Shakespeare For Breakfast Day is one of my favourite days at the Fringe.
Its name, as you might suspect, comes about because it is the day we see Shakespeare For Breakfast. It’s normally early in the week so if we like the cast we can stalk them through their other shows as well. Which is why we’re seeing Dickens For Dinner tomorrow.
What makes Shakespeare For Breakfast so special is the breaking of the fast element to the proceedings.
You arrive, and you are offered a beverage. This may be hot or cold depending on your preference for tea, coffee or freshly squeezed (from a tetrapak) orange. This is given to you in a styrofoam cup.
You then enter the performance area to take your seat. Upon the seat is a croissant.
The fun comes with the combination of beverage, croissant, sitting and any bags the person may already have.
Standing in the foyer, hot drink in hand, you hear many, many people – a lot who would not look out of place in the film Cocoon – discuss previous times they have been to see the show.
And yet… and yet… the croissant still throws them.
It’s easy to deal with. You move the pastry to an adjacent chair, sit down, sort your bags out, get pastry back. It is easy. You can also ask someone you’re with – maybe they are less burdened than you – to take it. Even a stranger, if you ask, will scoop a pastry out of the way to allow you to sit down.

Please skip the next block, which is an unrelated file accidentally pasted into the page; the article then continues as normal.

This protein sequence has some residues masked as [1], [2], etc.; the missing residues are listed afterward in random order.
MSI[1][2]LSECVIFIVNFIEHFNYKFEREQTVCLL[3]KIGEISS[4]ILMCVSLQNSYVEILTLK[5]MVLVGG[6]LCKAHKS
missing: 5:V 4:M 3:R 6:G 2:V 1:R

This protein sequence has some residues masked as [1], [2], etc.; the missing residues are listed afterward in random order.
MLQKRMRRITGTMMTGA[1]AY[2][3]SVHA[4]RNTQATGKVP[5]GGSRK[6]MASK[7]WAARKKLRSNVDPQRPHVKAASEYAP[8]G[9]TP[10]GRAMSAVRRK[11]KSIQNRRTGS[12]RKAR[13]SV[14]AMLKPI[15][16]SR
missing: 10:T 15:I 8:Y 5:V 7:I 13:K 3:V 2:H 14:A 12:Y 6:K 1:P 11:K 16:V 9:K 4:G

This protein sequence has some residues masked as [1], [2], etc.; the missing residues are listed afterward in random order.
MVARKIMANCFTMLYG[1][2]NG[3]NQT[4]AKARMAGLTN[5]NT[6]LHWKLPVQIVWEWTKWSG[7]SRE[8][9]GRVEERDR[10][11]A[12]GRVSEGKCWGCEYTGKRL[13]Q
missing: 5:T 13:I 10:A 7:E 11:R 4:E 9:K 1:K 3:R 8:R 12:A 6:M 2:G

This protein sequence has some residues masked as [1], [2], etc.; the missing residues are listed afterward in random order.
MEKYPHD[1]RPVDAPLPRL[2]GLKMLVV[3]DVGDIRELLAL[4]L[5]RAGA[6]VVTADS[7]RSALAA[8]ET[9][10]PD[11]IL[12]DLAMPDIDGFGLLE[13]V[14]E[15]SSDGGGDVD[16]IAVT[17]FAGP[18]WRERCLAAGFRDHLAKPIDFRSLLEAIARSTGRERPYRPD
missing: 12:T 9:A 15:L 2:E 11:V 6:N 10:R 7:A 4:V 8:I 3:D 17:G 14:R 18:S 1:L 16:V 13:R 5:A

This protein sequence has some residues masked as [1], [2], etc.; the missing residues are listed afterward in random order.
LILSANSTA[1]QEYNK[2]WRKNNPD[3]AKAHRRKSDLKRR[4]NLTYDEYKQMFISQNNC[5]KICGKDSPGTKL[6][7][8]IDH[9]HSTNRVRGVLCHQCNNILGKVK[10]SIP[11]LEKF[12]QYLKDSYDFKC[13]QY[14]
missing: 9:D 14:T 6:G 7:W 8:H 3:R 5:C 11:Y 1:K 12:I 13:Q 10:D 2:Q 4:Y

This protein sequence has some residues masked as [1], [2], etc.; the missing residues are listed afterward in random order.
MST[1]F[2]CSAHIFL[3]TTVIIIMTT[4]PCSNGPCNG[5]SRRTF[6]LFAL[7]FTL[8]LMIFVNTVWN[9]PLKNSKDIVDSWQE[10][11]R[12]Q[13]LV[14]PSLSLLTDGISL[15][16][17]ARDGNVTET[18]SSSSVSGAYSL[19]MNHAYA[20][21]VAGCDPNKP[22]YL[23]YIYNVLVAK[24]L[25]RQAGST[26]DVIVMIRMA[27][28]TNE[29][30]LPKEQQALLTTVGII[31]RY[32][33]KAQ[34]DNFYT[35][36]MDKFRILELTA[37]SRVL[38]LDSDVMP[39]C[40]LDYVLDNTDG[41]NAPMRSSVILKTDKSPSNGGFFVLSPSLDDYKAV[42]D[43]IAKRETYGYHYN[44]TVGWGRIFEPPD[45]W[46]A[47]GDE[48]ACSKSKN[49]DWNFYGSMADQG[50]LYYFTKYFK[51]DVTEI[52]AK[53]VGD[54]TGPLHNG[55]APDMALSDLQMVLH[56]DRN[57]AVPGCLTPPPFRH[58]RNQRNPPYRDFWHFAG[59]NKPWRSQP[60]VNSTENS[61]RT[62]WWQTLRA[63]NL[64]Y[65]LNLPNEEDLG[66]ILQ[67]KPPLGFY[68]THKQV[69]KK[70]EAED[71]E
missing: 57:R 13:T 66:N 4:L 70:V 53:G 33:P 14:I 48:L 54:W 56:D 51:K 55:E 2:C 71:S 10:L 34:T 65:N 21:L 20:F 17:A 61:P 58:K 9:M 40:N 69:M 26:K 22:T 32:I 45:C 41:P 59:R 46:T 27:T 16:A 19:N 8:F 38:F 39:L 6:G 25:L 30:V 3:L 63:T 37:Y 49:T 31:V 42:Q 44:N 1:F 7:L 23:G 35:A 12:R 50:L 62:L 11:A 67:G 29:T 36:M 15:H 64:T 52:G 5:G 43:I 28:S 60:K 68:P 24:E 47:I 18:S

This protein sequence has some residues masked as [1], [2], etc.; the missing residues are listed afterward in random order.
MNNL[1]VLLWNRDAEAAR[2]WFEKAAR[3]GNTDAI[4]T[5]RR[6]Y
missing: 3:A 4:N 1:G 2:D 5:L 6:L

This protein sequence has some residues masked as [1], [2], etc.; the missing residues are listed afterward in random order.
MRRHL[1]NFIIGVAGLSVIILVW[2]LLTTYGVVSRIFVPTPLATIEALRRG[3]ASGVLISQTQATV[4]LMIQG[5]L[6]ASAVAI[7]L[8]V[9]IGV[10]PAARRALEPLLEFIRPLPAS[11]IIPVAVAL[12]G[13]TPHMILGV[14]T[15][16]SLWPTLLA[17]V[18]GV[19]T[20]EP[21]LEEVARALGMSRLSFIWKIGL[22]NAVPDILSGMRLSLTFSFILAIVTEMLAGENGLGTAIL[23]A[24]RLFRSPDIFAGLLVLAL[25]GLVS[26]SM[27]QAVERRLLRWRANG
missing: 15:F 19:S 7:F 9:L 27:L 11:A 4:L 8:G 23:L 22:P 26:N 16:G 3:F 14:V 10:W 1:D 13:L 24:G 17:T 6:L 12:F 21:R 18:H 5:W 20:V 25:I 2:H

It really is that simple.
This morning we enjoyed all variations of the croissant shuffle. Every variation you could imagine.
And then… and then, for the first time I have ever seen it but surely not the first time it has happened, a woman in quite excitedly patterned trousers sat squarely upon her baked good.
The people in the row behind tried to stop it happening but, alas, gravity had taken a firm hold and her descent was past the point of no return. She sat, as a cloud of buttery pastry crumbs rose into the air like the pyroclastic cloud of an erupting volcano.
The show itself could have been the worst thing ever to grace a stage and it wouldn’t have dampened my love for that hour. But it wasn’t. It was great. Really great. Macbeth through a tale of allotment treachery was just brilliant.
Not as good as sitting on a croissant, but close.